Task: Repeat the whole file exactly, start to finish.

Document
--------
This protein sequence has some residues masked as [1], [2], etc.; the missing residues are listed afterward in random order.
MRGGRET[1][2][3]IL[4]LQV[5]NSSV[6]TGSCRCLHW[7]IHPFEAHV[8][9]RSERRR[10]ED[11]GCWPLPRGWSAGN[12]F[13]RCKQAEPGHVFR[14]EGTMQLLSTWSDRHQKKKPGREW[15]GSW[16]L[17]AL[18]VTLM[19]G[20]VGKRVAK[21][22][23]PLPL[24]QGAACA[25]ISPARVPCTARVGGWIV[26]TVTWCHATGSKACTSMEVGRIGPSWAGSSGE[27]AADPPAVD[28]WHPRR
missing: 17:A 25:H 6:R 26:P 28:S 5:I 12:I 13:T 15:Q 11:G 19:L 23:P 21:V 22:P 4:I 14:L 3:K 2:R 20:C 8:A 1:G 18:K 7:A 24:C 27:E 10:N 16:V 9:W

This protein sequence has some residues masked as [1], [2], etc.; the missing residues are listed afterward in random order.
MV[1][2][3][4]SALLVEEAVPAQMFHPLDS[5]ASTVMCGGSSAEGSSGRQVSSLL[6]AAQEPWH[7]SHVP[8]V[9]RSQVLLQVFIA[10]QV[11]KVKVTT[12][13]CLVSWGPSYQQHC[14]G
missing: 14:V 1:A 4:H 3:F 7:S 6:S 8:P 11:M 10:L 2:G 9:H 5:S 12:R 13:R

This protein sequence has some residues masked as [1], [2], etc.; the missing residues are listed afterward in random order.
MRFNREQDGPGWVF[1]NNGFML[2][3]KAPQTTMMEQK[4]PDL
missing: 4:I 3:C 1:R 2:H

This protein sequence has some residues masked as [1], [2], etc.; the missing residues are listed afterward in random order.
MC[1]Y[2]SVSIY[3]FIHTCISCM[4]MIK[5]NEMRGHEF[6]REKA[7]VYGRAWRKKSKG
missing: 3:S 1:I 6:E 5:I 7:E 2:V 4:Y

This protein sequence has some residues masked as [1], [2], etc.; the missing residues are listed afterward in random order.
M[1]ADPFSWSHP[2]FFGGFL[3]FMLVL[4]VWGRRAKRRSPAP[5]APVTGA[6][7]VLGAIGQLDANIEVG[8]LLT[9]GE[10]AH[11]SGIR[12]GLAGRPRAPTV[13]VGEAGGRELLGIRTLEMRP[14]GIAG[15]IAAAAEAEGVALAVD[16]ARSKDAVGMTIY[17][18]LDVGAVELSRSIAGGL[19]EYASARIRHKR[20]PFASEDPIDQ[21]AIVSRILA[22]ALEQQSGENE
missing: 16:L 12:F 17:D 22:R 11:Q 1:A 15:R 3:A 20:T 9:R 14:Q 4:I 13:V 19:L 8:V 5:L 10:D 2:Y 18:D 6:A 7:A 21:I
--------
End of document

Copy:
This protein sequence has some residues masked as [1], [2], etc.; the missing residues are listed afterward in random order.
MRGGRET[1][2][3]IL[4]LQV[5]NSSV[6]TGSCRCLHW[7]IHPFEAHV[8][9]RSERRR[10]ED[11]GCWPLPRGWSAGN[12]F[13]RCKQAEPGHVFR[14]EGTMQLLSTWSDRHQKKKPGREW[15]GSW[16]L[17]AL[18]VTLM[19]G[20]VGKRVAK[21][22][23]PLPL[24]QGAACA[25]ISPARVPCTARVGGWIV[26]TVTWCHATGSKACTSMEVGRIGPSWAGSSGE[27]AADPPAVD[28]WHPRR
missing: 17:A 25:H 6:R 26:P 28:S 5:I 12:I 13:T 15:Q 11:G 19:L 23:P 21:V 22:P 4:I 14:L 3:K 2:R 20:C 8:A 1:G 18:K 7:A 24:C 27:E 10:N 16:V 9:W

This protein sequence has some residues masked as [1], [2], etc.; the missing residues are listed afterward in random order.
MV[1][2][3][4]SALLVEEAVPAQMFHPLDS[5]ASTVMCGGSSAEGSSGRQVSSLL[6]AAQEPWH[7]SHVP[8]V[9]RSQVLLQVFIA[10]QV[11]KVKVTT[12][13]CLVSWGPSYQQHC[14]G
missing: 14:V 1:A 4:H 3:F 7:S 6:S 8:P 11:M 10:L 2:G 9:H 5:S 12:R 13:R

This protein sequence has some residues masked as [1], [2], etc.; the missing residues are listed afterward in random order.
MRFNREQDGPGWVF[1]NNGFML[2][3]KAPQTTMMEQK[4]PDL
missing: 4:I 3:C 1:R 2:H

This protein sequence has some residues masked as [1], [2], etc.; the missing residues are listed afterward in random order.
MC[1]Y[2]SVSIY[3]FIHTCISCM[4]MIK[5]NEMRGHEF[6]REKA[7]VYGRAWRKKSKG
missing: 3:S 1:I 6:E 5:I 7:E 2:V 4:Y

This protein sequence has some residues masked as [1], [2], etc.; the missing residues are listed afterward in random order.
M[1]ADPFSWSHP[2]FFGGFL[3]FMLVL[4]VWGRRAKRRSPAP[5]APVTGA[6][7]VLGAIGQLDANIEVG[8]LLT[9]GE[10]AH[11]SGIR[12]GLAGRPRAPTV[13]VGEAGGRELLGIRTLEMRP[14]GIAG[15]IAAAAEAEGVALAVD[16]ARSKDAVGMTIY[17][18]LDVGAVELSRSIAGGL[19]EYASARIRHKR[20]PFASEDPIDQ[21]AIVSRILA[22]ALEQQSGENE
missing: 16:L 12:F 17:D 22:R 11:Q 1:A 15:R 3:A 20:T 9:R 14:Q 4:I 13:V 19:L 8:V 5:L 10:D 2:Y 18:D 6:A 7:A 21:I